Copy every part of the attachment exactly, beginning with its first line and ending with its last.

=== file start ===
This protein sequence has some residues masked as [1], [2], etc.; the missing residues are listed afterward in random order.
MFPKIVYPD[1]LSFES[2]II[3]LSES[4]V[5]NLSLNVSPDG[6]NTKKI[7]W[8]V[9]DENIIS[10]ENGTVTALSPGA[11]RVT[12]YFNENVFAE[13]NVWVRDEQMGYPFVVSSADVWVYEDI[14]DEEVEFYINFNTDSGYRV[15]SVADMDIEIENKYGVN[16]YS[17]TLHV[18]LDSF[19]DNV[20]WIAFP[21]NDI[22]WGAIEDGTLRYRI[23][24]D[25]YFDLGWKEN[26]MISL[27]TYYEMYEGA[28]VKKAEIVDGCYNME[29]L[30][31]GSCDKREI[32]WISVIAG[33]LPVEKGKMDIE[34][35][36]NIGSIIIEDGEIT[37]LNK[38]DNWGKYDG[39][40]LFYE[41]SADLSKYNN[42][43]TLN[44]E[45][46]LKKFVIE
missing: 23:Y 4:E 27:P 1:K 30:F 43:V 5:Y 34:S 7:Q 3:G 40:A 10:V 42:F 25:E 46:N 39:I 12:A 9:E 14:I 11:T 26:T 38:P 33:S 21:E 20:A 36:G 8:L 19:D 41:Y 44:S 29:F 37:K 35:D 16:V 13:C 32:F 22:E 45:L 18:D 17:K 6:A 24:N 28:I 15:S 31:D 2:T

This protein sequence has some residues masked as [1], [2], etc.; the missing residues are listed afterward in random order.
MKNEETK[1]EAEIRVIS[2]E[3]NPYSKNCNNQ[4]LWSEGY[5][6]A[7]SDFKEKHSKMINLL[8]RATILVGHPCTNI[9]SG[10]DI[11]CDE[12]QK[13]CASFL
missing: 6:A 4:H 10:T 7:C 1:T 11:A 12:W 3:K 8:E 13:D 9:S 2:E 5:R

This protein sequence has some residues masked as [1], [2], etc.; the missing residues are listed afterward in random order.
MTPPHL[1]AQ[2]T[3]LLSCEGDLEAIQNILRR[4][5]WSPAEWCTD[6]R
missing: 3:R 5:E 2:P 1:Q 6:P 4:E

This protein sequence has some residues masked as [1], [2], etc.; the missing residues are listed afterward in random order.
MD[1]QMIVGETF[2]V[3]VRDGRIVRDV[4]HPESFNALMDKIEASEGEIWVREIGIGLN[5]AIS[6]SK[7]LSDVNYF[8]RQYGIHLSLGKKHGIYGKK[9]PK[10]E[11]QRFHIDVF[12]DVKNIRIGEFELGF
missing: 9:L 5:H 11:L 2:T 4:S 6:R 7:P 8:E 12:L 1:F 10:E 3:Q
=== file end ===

This protein sequence has some residues masked as [1], [2], etc.; the missing residues are listed afterward in random order.
MFPKIVYPD[1]LSFES[2]II[3]LSES[4]V[5]NLSLNVSPDG[6]NTKKI[7]W[8]V[9]DENIIS[10]ENGTVTALSPGA[11]RVT[12]YFNENVFAE[13]NVWVRDEQMGYPFVVSSADVWVYEDI[14]DEEVEFYINFNTDSGYRV[15]SVADMDIEIENKYGVN[16]YS[17]TLHV[18]LDSF[19]DNV[20]WIAFP[21]NDI[22]WGAIEDGTLRYRI[23][24]D[25]YFDLGWKEN[26]MISL[27]TYYEMYEGA[28]VKKAEIVDGCYNME[29]L[30][31]GSCDKREI[32]WISVIAG[33]LPVEKGKMDIE[34][35][36]NIGSIIIEDGEIT[37]LNK[38]DNWGKYDG[39][40]LFYE[41]SADLSKYNN[42][43]TLN[44]E[45][46]LKKFVIE
missing: 23:Y 4:E 27:P 1:K 30:F 43:V 5:Y 34:S 7:Q 3:G 40:A 10:V 42:F 25:E 46:N 39:I 12:A 9:E 14:I 11:T 26:T 38:P 33:S 21:E 20:A 36:G 8:L 19:D 41:Y 44:S 29:F 37:K 35:D 16:V 13:C 32:F 22:E 45:L 18:D 17:K 6:A 24:N 28:I 15:S 31:D 2:T

This protein sequence has some residues masked as [1], [2], etc.; the missing residues are listed afterward in random order.
MKNEETK[1]EAEIRVIS[2]E[3]NPYSKNCNNQ[4]LWSEGY[5][6]A[7]SDFKEKHSKMINLL[8]RATILVGHPCTNI[9]SG[10]DI[11]CDE[12]QK[13]CASFL
missing: 6:A 4:H 10:T 7:C 1:T 11:A 12:W 3:K 8:E 13:D 9:S 2:E 5:R

This protein sequence has some residues masked as [1], [2], etc.; the missing residues are listed afterward in random order.
MTPPHL[1]AQ[2]T[3]LLSCEGDLEAIQNILRR[4][5]WSPAEWCTD[6]R
missing: 3:R 5:E 2:P 1:Q 6:P 4:E

This protein sequence has some residues masked as [1], [2], etc.; the missing residues are listed afterward in random order.
MD[1]QMIVGETF[2]V[3]VRDGRIVRDV[4]HPESFNALMDKIEASEGEIWVREIGIGLN[5]AIS[6]SK[7]LSDVNYF[8]RQYGIHLSLGKKHGIYGKK[9]PK[10]E[11]QRFHIDVF[12]DVKNIRIGEFELGF
missing: 9:L 5:H 11:L 2:T 4:S 6:R 7:P 8:E 12:L 1:F 10:E 3:Q